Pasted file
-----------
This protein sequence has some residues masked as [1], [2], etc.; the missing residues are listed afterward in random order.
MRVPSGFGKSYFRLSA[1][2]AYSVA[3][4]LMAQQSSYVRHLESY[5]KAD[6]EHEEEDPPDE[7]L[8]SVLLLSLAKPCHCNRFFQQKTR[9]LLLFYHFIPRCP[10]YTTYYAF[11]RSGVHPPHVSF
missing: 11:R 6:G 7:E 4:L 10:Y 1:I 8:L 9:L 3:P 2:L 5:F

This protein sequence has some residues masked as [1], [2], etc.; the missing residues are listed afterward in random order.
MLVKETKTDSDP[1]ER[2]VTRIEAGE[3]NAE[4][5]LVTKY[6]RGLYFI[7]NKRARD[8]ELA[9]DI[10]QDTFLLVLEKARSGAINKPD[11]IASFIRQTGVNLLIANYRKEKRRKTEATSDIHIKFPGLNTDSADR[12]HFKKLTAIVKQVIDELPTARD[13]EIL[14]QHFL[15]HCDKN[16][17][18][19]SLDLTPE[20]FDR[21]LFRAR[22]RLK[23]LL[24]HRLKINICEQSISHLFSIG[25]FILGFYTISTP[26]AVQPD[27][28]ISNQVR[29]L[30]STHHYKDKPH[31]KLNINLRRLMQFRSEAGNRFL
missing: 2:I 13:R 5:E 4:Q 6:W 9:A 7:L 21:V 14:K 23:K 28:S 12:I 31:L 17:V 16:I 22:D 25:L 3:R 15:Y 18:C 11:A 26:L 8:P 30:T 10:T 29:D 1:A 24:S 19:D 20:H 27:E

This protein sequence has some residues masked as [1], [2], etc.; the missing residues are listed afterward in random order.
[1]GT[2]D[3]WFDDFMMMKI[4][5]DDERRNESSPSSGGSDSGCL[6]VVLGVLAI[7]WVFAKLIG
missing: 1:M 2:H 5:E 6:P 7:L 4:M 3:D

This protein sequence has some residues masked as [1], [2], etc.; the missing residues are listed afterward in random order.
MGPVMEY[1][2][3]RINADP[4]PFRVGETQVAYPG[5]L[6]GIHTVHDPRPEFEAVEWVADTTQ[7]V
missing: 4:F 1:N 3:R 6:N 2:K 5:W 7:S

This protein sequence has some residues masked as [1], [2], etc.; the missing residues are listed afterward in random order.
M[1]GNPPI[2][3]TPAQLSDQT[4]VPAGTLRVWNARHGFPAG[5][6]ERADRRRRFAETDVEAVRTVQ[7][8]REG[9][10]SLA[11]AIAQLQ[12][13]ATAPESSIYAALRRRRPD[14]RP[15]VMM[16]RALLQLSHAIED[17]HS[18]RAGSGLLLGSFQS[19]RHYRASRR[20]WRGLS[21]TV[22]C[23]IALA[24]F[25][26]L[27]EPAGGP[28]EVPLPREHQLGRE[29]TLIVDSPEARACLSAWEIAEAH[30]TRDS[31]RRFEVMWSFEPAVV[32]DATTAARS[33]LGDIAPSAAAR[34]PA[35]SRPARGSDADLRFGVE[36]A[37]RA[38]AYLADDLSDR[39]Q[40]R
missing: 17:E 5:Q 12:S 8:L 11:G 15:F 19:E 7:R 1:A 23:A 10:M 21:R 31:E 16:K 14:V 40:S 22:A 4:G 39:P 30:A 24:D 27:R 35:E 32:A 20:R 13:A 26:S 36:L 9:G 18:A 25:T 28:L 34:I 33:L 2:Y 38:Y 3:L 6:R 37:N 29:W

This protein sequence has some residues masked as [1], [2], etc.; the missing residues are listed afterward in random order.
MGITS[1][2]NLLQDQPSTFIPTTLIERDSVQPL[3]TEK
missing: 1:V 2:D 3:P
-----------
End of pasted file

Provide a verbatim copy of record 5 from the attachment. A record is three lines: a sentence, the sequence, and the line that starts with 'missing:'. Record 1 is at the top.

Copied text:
This protein sequence has some residues masked as [1], [2], etc.; the missing residues are listed afterward in random order.
M[1]GNPPI[2][3]TPAQLSDQT[4]VPAGTLRVWNARHGFPAG[5][6]ERADRRRRFAETDVEAVRTVQ[7][8]REG[9][10]SLA[11]AIAQLQ[12][13]ATAPESSIYAALRRRRPD[14]RP[15]VMM[16]RALLQLSHAIED[17]HS[18]RAGSGLLLGSFQS[19]RHYRASRR[20]WRGLS[21]TV[22]C[23]IALA[24]F[25][26]L[27]EPAGGP[28]EVPLPREHQLGRE[29]TLIVDSPEARACLSAWEIAEAH[30]TRDS[31]RRFEVMWSFEPAVV[32]DATTAARS[33]LGDIAPSAAAR[34]PA[35]SRPARGSDADLRFGVE[36]A[37]RA[38]AYLADDLSDR[39]Q[40]R
missing: 17:E 5:Q 12:S 8:L 11:G 15:F 19:E 7:R 1:A 23:A 10:M 21:R 31:E 16:K 14:V 40:S 22:A 4:G 39:P 30:A 24:D 27:R 35:E 32:A 20:R 13:A 26:S 36:L 9:G 18:A 25:T 28:L 34:I 33:L 2:Y 38:Y 3:L 6:R 37:N 29:W